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Title: Glucagon use in paediatric type 1 diabetic patients : an innovative approach to improve outcomes
Authors: Agius Decelis, Danika
Keywords: Hypoglycaemia -- Malta
Diabetes in children -- Malta
Diabetes in children -- Complications -- Malta
Caregivers -- Malta
Issue Date: 2017
Citation: Agius Decelis, D. (2017). Glucagon use in paediatric type 1 diabetic patients : an innovative approach to improve outcomes (Doctoral dissertation).
Abstract: Hypoglycaemia is the most common acute complication and is considered a major problem amongst children with type 1 diabetes mellitus. Hypoglycaemia is very often undetected, under-reported and poorly understood by the patients and their carers. This lack of confidence in detecting, reporting and understanding hypoglycaemia puts patients at risk of consequences of untreated hypoglycaemia which can range from seizures to premature death. The aim of this research was to develop and evaluate the impact of educating carers of paediatric patients suffering from type 1 diabetes mellitus, on the emergency use of glucagon in hypoglycaemia in a safe and effective way. A Glucagon Tool Kit was developed in both Maltese and English, consisting of information on hypoglyceamia, a chart and a video on how to reconstitute and use glucagon. This was disseminated to all pharmacists and a questionnaire was completed to analyse the knowledge and confidence on the use of glucagon before and after the intervention. The same Glucagon Tool Kit was given to carers of children with type 1 diabetes mellitus. Carers were recruited after their visit to the outpatients’ clinic with the medical consultant. A questionnaire was completed at baseline to assess carers’ knowledge on glucagon. Carers were given the Glucagon Tool Kit and four weeks after intervention, carers were contacted by phone to complete the questionnaire again to reflect the impact of the intervention. The ‘Pharmacist Glucagon Assessment Questionnaire’ was completed by 139 pharmacists. Using the Wilcoxon sign test a significant difference was noted in both confidence and knowledge of use on glucagon when before to after intervention is compared (p < 0.001). One hundred and forty patients with type 1 diabetes mellitus attend the paediatric diabetes outpatients service at Mater Dei Hospital. Of these 80 were successfully interviewed. A statistical significant difference (p < 0.001) was noted when comparing before intervention to after intervention for confidence and knowledge on reconstituting glucagon. The educational material developed had a significant impact on the knowledge and confidence the pharmacist and carers have on the use and reconstitution of glucagon. This will empower pharmacists with better tools to educate patients and to instill confidence in carers to make use of glucagon appropriately when required.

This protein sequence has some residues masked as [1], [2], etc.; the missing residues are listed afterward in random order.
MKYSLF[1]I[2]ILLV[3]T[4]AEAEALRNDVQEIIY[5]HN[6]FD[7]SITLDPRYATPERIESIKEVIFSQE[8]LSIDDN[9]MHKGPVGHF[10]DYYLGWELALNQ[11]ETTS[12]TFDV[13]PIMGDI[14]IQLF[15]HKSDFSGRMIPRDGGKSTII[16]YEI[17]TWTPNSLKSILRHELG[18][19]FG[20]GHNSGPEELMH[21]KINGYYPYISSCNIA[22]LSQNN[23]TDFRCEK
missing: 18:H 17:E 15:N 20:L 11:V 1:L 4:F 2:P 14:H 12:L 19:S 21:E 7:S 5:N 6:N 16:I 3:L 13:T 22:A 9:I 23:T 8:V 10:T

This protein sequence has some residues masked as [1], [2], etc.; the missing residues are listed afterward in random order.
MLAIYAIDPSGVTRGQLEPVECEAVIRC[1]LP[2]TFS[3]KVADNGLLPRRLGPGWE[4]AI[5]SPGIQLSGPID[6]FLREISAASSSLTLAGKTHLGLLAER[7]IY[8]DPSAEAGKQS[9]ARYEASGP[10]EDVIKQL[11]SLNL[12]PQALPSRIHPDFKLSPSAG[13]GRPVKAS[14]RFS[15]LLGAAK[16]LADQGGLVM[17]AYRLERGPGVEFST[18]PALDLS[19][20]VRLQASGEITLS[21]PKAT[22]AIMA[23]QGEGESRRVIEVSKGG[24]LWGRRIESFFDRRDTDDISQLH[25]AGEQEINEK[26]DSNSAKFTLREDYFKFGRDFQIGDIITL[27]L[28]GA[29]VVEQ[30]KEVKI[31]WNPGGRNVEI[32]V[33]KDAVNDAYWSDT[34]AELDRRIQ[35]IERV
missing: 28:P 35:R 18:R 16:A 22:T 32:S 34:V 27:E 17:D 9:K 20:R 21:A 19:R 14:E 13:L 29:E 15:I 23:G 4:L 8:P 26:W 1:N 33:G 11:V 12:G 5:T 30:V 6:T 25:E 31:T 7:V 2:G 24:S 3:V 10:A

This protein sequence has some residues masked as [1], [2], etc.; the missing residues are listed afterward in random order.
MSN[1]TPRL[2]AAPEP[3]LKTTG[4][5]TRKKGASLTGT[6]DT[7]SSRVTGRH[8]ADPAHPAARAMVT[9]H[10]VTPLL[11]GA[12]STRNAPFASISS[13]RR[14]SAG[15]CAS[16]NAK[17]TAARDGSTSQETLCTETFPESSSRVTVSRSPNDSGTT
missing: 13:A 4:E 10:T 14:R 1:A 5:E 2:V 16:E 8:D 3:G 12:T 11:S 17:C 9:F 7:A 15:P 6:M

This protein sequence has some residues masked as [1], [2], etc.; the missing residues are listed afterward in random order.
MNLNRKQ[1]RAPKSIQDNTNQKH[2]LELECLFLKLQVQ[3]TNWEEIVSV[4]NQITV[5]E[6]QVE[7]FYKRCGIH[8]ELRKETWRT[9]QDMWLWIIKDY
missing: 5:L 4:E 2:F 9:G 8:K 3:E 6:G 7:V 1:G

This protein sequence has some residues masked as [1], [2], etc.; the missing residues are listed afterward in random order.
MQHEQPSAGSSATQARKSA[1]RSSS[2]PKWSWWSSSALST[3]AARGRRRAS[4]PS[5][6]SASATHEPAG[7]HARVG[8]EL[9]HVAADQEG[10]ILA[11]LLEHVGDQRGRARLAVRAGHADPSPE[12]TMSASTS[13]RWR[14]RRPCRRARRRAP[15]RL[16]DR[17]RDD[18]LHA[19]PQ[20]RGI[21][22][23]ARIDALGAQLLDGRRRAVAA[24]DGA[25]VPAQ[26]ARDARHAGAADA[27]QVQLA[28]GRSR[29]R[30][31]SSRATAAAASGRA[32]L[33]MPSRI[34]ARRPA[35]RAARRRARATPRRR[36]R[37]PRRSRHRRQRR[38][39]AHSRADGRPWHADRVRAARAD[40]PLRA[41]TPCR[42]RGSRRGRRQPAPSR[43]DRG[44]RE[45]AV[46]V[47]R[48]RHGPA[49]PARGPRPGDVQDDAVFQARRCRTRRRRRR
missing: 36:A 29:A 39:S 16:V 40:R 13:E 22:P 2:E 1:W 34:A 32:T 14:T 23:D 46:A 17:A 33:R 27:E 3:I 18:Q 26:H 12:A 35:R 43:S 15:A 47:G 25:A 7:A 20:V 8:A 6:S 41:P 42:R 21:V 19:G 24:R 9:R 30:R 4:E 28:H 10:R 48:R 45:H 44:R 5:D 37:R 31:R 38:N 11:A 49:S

Description: PharmD
Appears in Collections:Dissertations - FacM&S - 2017
Dissertations - FacM&SPha - 2017

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